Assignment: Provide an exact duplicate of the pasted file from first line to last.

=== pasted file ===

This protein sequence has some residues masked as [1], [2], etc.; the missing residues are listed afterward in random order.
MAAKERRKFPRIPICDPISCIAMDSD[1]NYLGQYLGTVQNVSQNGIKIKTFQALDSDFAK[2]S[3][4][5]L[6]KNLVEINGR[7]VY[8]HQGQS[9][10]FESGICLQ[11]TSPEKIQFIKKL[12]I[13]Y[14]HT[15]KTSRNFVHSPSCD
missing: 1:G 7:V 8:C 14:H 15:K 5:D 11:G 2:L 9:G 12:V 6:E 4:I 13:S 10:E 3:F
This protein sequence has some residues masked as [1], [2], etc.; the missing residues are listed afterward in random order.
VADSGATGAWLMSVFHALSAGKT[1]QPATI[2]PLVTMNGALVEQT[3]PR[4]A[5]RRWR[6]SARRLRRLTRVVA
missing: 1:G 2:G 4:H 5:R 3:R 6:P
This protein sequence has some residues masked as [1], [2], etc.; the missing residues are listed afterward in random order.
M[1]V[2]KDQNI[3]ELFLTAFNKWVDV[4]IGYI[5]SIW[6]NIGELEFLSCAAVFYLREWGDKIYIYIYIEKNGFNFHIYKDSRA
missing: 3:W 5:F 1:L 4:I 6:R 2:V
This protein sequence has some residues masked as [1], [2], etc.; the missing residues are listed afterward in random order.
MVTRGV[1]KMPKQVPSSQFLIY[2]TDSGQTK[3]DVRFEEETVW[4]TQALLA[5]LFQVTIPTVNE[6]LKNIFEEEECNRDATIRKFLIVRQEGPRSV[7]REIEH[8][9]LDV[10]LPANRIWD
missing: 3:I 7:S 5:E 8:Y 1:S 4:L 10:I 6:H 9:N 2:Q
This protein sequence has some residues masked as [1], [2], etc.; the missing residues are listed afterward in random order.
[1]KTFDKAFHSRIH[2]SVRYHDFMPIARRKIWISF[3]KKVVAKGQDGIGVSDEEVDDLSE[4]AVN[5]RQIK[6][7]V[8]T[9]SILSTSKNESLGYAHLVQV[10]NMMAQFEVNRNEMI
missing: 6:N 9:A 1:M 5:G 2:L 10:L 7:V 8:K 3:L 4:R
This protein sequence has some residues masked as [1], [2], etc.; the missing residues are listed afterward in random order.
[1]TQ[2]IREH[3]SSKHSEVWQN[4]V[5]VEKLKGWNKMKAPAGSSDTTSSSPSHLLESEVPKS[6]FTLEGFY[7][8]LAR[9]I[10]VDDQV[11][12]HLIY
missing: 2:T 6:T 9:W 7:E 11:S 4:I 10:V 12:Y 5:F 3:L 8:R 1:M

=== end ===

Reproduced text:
This protein sequence has some residues masked as [1], [2], etc.; the missing residues are listed afterward in random order.
MAAKERRKFPRIPICDPISCIAMDSD[1]NYLGQYLGTVQNVSQNGIKIKTFQALDSDFAK[2]S[3][4][5]L[6]KNLVEINGR[7]VY[8]HQGQS[9][10]FESGICLQ[11]TSPEKIQFIKKL[12]I[13]Y[14]HT[15]KTSRNFVHSPSCD
missing: 1:G 7:V 8:C 14:H 15:K 5:D 11:G 2:L 9:G 12:V 6:E 4:I 13:S 10:E 3:F
This protein sequence has some residues masked as [1], [2], etc.; the missing residues are listed afterward in random order.
VADSGATGAWLMSVFHALSAGKT[1]QPATI[2]PLVTMNGALVEQT[3]PR[4]A[5]RRWR[6]SARRLRRLTRVVA
missing: 1:G 2:G 4:H 5:R 3:R 6:P
This protein sequence has some residues masked as [1], [2], etc.; the missing residues are listed afterward in random order.
M[1]V[2]KDQNI[3]ELFLTAFNKWVDV[4]IGYI[5]SIW[6]NIGELEFLSCAAVFYLREWGDKIYIYIYIEKNGFNFHIYKDSRA
missing: 3:W 5:F 1:L 4:I 6:R 2:V
This protein sequence has some residues masked as [1], [2], etc.; the missing residues are listed afterward in random order.
MVTRGV[1]KMPKQVPSSQFLIY[2]TDSGQTK[3]DVRFEEETVW[4]TQALLA[5]LFQVTIPTVNE[6]LKNIFEEEECNRDATIRKFLIVRQEGPRSV[7]REIEH[8][9]LDV[10]LPANRIWD
missing: 3:I 7:S 5:E 8:Y 1:S 4:L 10:I 6:H 9:N 2:Q
This protein sequence has some residues masked as [1], [2], etc.; the missing residues are listed afterward in random order.
[1]KTFDKAFHSRIH[2]SVRYHDFMPIARRKIWISF[3]KKVVAKGQDGIGVSDEEVDDLSE[4]AVN[5]RQIK[6][7]V[8]T[9]SILSTSKNESLGYAHLVQV[10]NMMAQFEVNRNEMI
missing: 6:N 9:A 1:M 5:G 2:L 10:L 7:V 8:K 3:L 4:R
This protein sequence has some residues masked as [1], [2], etc.; the missing residues are listed afterward in random order.
[1]TQ[2]IREH[3]SSKHSEVWQN[4]V[5]VEKLKGWNKMKAPAGSSDTTSSSPSHLLESEVPKS[6]FTLEGFY[7][8]LAR[9]I[10]VDDQV[11][12]HLIY
missing: 2:T 6:T 9:W 7:E 11:S 4:I 10:V 12:Y 5:F 3:L 8:R 1:M